What happened next: At a town hall event from NBC later that evening–replacing the second debate, which was cancelled amid concerns over the President’s recent covid-19 diagnosis–Trump was asked to state that QAnon’s fake theory that senior Democrats are part of a satanic operation to abuse and traffic children was not true. At first he claimed “I know nothing about QAnon,” before adding that “I do know they are very much against pedophilia” and arguing that what he was being told by moderator Savannah Guthrie “doesn’t necessarily make it fact.”
More from the experts: The Congressional witnesses had testified that online disinformation is now more widespread than ever and getting more sophisticated, nuanced and harder to monitor. They emphasized newer trends like coordinated messages across groups and platforms, information laundering through trusted local sources, and “hidden virality”, in which the amplification of disinformation occurs in closed, unauditable spaces that make it harder to spot and remove.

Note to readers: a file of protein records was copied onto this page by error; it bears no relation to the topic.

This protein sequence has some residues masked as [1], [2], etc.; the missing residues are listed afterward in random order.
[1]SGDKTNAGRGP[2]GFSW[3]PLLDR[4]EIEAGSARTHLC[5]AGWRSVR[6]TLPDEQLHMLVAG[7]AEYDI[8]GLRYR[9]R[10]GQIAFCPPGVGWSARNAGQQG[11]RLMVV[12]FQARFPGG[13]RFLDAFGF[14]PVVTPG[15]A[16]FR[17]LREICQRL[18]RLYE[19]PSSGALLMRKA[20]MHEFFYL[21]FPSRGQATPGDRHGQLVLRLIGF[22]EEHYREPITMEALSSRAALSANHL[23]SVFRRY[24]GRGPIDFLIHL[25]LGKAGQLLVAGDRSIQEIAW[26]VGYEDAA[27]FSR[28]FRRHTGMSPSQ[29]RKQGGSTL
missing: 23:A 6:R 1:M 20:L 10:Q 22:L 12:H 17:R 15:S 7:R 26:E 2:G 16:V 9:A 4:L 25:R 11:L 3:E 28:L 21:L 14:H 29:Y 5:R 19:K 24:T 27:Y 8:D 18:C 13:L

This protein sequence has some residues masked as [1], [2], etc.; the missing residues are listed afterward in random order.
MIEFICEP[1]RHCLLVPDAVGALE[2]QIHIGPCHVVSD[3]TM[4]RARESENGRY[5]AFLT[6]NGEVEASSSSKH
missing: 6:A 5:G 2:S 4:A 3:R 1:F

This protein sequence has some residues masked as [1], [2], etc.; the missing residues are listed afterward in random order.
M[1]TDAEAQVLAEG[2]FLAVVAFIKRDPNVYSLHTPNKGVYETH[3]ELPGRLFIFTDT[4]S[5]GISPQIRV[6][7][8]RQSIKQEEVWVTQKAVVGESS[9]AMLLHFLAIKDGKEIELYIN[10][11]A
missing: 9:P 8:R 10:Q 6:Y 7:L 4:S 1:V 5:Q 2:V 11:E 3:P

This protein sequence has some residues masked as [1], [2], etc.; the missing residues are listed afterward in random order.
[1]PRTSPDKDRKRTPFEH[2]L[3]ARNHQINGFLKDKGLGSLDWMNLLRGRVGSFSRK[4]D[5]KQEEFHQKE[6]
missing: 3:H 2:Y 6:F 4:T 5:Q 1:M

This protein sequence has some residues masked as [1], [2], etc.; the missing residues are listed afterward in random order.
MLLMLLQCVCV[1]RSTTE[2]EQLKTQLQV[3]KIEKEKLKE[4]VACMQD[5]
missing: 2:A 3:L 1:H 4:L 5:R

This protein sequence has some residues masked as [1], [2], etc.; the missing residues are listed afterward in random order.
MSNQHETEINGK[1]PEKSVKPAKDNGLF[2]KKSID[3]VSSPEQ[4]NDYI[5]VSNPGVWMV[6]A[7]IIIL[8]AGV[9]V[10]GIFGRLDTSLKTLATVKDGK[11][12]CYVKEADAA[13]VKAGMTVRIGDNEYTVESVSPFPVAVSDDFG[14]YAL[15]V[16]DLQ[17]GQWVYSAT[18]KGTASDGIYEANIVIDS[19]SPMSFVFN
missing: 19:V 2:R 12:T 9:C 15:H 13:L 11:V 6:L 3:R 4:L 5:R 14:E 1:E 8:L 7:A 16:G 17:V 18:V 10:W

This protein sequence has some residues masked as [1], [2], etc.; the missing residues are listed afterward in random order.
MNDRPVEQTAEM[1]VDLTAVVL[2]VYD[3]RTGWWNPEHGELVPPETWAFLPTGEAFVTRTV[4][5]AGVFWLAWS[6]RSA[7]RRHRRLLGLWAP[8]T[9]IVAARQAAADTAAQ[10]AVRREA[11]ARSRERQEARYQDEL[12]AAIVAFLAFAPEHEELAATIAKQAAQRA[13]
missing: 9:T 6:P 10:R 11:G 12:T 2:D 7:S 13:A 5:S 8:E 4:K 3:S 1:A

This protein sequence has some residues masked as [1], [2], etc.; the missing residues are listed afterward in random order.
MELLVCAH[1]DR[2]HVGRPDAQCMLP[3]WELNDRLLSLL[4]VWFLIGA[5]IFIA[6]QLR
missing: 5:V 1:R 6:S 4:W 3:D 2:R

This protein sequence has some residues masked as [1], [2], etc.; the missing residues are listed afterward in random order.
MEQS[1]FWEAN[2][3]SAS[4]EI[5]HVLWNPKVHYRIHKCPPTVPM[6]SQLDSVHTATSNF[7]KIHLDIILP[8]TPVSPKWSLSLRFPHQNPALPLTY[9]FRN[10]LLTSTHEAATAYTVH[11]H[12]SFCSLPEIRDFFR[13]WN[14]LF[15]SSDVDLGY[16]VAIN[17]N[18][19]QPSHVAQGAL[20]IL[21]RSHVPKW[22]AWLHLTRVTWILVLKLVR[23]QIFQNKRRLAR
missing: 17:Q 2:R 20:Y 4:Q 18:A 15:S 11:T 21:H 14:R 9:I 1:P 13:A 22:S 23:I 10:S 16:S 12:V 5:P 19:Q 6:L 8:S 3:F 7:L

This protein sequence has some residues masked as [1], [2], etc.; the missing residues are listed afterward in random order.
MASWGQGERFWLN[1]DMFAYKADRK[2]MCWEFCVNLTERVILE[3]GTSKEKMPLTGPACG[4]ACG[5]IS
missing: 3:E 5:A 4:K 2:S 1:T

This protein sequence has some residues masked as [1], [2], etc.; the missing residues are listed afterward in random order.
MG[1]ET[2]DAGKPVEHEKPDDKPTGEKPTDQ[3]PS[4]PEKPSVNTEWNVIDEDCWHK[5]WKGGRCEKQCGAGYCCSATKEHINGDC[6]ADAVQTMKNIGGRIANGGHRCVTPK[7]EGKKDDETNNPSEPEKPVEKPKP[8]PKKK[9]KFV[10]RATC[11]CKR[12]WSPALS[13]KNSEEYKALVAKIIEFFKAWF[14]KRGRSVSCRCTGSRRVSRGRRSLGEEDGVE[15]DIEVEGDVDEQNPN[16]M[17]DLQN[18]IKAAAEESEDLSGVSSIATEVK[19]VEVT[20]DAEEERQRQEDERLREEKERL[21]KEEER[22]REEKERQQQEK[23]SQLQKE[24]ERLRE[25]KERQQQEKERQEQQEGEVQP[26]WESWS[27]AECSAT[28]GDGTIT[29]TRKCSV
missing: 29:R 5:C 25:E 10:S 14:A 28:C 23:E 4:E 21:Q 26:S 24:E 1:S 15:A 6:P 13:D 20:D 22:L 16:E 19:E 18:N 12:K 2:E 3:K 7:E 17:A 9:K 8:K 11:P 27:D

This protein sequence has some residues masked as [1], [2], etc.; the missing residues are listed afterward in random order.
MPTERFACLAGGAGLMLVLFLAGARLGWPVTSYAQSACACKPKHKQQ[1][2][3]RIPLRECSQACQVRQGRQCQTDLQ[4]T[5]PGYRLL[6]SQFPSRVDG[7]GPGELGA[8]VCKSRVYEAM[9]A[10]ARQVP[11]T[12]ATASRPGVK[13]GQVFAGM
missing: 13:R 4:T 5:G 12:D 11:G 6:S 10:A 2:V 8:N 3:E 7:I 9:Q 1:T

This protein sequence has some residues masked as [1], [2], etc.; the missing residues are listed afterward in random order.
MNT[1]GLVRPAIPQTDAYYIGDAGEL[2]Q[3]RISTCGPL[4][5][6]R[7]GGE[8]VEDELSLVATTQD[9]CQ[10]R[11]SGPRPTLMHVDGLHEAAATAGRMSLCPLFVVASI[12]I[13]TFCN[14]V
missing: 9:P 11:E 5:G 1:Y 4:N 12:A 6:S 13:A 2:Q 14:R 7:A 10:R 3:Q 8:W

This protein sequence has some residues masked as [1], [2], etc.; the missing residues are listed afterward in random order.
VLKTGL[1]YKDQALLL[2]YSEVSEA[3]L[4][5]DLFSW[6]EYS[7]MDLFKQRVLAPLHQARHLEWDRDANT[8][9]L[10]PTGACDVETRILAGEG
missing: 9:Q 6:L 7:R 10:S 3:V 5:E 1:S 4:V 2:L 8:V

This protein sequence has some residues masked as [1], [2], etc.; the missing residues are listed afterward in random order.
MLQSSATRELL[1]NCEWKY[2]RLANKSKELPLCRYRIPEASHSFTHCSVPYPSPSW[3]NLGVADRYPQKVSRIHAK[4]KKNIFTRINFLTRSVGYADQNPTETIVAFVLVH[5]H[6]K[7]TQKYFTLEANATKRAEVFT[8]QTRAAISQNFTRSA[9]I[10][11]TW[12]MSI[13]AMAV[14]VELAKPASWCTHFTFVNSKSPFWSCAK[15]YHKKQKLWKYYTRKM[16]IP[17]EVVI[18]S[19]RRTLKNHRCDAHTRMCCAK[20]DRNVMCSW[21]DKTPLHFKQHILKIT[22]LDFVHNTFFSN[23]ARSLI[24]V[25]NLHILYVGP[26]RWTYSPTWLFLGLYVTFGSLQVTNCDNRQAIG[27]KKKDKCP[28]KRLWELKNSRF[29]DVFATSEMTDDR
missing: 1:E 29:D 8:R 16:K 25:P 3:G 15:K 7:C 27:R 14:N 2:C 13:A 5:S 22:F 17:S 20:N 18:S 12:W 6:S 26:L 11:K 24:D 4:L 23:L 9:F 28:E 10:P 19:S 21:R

What next: A host of solutions were mentioned, though largely in passing, including rewriting section 230, the law that protects internet platforms from responsibility for the content produced by users, as well as eliminating tax breaks for social media companies, and creating accountability mechanisms for social media sites. Witnesses urged redesigns of recommendation algorithms and more user-friendly reporting features for people running into online disinformation.
Lessons unlearned: In his closing statement, Schiff said “In many respects it looks like we have taken one step forward and two steps back when we look at where we are now compared to where we were four years ago.” In fact, it was less than a day before Trump was courting the conspiracy crowd once again.